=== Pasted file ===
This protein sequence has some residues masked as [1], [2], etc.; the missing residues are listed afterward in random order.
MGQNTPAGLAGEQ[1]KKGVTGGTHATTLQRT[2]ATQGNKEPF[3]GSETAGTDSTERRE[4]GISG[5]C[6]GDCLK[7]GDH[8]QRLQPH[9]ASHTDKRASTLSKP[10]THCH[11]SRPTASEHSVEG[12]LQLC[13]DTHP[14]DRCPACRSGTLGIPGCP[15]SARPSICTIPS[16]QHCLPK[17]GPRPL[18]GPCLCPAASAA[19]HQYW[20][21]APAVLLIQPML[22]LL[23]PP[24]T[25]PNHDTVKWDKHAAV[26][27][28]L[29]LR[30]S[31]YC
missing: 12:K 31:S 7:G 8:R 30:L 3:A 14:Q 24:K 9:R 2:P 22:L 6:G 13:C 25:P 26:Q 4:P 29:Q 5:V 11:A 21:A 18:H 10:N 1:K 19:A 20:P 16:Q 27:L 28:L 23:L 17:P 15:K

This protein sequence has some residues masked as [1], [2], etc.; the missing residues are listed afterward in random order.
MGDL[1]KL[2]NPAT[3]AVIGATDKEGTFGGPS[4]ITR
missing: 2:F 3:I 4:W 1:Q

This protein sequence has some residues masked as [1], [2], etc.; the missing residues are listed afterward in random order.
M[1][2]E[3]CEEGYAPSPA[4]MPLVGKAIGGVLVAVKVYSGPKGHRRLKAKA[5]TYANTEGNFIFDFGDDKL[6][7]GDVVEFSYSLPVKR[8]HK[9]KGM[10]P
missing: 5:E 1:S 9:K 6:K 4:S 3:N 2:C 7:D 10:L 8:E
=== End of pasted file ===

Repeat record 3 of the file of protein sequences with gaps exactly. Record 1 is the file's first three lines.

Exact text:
This protein sequence has some residues masked as [1], [2], etc.; the missing residues are listed afterward in random order.
M[1][2]E[3]CEEGYAPSPA[4]MPLVGKAIGGVLVAVKVYSGPKGHRRLKAKA[5]TYANTEGNFIFDFGDDKL[6][7]GDVVEFSYSLPVKR[8]HK[9]KGM[10]P
missing: 5:E 1:S 9:K 6:K 4:S 3:N 2:C 7:D 10:L 8:E